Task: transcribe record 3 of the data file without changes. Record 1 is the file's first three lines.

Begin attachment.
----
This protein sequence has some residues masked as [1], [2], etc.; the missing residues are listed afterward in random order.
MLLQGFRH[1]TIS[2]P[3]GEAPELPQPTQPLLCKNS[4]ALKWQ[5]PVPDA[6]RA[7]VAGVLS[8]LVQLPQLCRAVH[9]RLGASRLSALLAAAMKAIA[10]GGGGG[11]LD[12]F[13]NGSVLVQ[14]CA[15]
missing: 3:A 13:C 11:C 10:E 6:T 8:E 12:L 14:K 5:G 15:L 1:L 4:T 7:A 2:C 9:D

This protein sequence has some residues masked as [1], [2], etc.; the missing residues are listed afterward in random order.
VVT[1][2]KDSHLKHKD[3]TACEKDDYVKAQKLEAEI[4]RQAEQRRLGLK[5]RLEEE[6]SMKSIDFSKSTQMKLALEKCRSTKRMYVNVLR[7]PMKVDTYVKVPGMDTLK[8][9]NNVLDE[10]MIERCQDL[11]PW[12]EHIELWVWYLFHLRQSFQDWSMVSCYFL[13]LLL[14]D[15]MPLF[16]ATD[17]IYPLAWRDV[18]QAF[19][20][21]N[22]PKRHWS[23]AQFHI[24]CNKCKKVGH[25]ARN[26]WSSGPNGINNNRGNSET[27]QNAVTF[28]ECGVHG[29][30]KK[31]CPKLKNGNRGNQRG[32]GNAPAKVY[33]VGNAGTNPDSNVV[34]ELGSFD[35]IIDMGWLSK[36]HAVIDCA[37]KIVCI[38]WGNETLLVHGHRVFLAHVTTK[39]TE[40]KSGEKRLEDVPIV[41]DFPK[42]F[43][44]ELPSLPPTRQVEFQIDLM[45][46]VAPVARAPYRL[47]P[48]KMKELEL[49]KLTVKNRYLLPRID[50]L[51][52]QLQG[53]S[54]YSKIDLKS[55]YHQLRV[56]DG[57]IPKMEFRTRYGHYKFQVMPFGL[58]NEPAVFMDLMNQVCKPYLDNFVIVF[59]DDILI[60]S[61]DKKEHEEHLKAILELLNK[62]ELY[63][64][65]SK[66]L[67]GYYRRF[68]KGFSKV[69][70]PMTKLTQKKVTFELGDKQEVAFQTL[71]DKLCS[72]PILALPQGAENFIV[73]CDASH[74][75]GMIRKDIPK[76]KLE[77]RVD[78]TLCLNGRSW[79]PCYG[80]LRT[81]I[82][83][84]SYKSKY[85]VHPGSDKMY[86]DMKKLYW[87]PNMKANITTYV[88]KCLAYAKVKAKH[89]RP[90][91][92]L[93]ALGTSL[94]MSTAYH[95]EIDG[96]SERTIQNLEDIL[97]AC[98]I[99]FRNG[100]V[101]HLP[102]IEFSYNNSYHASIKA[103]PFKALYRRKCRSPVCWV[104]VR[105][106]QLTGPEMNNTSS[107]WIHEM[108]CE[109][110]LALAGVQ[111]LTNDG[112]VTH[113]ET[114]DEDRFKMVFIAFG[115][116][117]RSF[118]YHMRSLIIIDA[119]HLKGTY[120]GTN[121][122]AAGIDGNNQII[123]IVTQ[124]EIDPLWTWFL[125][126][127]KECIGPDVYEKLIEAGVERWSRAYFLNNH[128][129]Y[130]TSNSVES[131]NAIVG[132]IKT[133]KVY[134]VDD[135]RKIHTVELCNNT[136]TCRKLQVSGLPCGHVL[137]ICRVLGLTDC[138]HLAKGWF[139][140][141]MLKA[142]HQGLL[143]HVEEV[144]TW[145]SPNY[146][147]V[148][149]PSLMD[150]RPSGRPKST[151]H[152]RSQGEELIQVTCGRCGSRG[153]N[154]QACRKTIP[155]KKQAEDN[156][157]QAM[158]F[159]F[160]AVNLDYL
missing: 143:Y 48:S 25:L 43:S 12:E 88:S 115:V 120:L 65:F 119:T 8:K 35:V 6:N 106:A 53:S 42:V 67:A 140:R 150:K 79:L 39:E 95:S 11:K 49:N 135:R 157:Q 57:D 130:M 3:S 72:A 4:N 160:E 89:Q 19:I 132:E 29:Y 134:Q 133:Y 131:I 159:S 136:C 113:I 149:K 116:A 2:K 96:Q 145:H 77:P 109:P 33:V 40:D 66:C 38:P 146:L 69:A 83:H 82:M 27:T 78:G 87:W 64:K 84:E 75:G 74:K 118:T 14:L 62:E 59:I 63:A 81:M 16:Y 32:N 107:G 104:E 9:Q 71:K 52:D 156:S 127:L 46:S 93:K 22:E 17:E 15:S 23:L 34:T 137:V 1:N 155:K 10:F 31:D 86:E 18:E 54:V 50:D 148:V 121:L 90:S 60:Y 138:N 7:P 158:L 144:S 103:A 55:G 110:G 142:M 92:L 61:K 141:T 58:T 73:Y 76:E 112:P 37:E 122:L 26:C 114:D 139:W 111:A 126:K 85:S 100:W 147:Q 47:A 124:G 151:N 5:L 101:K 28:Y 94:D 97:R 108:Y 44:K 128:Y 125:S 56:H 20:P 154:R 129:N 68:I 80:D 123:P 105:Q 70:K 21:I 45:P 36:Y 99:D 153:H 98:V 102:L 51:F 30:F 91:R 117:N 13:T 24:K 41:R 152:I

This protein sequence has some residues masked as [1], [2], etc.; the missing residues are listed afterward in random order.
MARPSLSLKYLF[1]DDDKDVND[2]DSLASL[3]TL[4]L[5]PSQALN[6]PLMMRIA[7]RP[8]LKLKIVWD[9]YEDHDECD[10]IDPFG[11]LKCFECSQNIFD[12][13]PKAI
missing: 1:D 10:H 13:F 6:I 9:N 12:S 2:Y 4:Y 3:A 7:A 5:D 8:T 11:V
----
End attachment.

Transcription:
This protein sequence has some residues masked as [1], [2], etc.; the missing residues are listed afterward in random order.
MARPSLSLKYLF[1]DDDKDVND[2]DSLASL[3]TL[4]L[5]PSQALN[6]PLMMRIA[7]RP[8]LKLKIVWD[9]YEDHDECD[10]IDPFG[11]LKCFECSQNIFD[12][13]PKAI
missing: 1:D 10:H 13:F 6:I 9:N 12:S 2:Y 4:Y 3:A 7:A 5:D 8:T 11:V